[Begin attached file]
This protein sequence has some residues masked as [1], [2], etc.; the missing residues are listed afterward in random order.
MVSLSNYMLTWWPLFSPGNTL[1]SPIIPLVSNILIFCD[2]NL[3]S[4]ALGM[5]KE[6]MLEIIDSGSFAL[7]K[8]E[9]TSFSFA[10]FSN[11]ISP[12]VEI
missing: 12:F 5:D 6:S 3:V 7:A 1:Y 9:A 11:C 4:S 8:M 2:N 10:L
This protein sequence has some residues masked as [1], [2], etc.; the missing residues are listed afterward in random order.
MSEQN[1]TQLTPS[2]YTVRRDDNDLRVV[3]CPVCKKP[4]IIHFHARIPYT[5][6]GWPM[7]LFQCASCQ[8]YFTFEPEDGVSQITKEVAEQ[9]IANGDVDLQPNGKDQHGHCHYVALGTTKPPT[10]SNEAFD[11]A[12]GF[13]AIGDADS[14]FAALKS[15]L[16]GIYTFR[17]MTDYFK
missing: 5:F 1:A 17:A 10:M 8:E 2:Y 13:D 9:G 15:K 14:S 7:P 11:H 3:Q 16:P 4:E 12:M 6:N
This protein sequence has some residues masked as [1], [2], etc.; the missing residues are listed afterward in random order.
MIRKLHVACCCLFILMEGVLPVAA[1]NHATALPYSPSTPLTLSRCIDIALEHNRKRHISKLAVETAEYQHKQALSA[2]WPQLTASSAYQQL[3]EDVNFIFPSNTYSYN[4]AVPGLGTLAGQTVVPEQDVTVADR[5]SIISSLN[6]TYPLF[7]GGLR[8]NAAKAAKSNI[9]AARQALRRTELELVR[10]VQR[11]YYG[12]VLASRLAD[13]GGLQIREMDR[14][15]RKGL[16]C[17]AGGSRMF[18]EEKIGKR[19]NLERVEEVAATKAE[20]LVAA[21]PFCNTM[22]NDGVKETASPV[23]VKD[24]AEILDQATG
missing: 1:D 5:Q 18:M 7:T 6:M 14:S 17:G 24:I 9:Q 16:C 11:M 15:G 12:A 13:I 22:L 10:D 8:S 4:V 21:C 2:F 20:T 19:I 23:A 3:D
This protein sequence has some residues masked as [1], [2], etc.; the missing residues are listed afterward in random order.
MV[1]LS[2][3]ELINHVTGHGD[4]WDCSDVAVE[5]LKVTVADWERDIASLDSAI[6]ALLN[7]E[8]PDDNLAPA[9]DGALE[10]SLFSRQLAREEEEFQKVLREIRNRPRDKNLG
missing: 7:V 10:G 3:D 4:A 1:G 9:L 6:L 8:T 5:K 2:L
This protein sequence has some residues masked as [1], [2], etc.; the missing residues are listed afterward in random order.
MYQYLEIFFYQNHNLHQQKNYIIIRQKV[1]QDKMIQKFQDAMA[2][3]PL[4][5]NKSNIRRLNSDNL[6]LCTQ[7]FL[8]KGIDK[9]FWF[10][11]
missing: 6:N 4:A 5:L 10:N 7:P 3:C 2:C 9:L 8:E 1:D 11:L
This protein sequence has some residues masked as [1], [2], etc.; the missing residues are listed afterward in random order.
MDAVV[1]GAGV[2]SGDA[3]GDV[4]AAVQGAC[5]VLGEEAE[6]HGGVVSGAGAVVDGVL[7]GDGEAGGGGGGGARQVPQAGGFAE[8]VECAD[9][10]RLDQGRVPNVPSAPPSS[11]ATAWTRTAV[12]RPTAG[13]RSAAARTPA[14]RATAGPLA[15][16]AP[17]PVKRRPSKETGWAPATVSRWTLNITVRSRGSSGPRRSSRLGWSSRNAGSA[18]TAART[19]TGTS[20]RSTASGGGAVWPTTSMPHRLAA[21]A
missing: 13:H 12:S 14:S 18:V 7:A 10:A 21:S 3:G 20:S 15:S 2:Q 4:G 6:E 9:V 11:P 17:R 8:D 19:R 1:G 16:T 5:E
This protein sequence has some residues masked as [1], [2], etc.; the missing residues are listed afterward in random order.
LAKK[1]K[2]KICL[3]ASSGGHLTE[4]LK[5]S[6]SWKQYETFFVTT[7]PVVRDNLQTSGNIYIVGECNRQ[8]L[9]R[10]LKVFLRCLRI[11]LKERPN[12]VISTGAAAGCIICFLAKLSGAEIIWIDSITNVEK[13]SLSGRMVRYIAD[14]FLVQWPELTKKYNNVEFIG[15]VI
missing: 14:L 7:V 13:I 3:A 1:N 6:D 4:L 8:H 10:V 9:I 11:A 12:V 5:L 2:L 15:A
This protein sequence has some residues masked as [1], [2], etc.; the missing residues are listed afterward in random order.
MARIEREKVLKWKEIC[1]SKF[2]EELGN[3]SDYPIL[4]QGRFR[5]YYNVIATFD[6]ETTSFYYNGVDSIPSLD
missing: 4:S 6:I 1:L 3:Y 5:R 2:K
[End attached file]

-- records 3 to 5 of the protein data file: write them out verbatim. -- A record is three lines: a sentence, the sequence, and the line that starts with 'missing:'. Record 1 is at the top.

This protein sequence has some residues masked as [1], [2], etc.; the missing residues are listed afterward in random order.
MIRKLHVACCCLFILMEGVLPVAA[1]NHATALPYSPSTPLTLSRCIDIALEHNRKRHISKLAVETAEYQHKQALSA[2]WPQLTASSAYQQL[3]EDVNFIFPSNTYSYN[4]AVPGLGTLAGQTVVPEQDVTVADR[5]SIISSLN[6]TYPLF[7]GGLR[8]NAAKAAKSNI[9]AARQALRRTELELVR[10]VQR[11]YYG[12]VLASRLAD[13]GGLQIREMDR[14][15]RKGL[16]C[17]AGGSRMF[18]EEKIGKR[19]NLERVEEVAATKAE[20]LVAA[21]PFCNTM[22]NDGVKETASPV[23]VKD[24]AEILDQATG
missing: 1:D 5:Q 18:M 7:T 6:M 14:S 17:G 24:I 9:Q 16:C 11:M 15:G 12:A 13:I 22:L 10:D 8:S 4:V 21:C 2:F 20:T 19:I 23:A 3:D
This protein sequence has some residues masked as [1], [2], etc.; the missing residues are listed afterward in random order.
MV[1]LS[2][3]ELINHVTGHGD[4]WDCSDVAVE[5]LKVTVADWERDIASLDSAI[6]ALLN[7]E[8]PDDNLAPA[9]DGALE[10]SLFSRQLAREEEEFQKVLREIRNRPRDKNLG
missing: 7:V 10:G 3:D 4:A 1:G 9:L 6:L 8:T 5:K 2:L
This protein sequence has some residues masked as [1], [2], etc.; the missing residues are listed afterward in random order.
MYQYLEIFFYQNHNLHQQKNYIIIRQKV[1]QDKMIQKFQDAMA[2][3]PL[4][5]NKSNIRRLNSDNL[6]LCTQ[7]FL[8]KGIDK[9]FWF[10][11]
missing: 6:N 4:A 5:L 10:N 7:P 3:C 2:C 9:L 8:E 1:D 11:L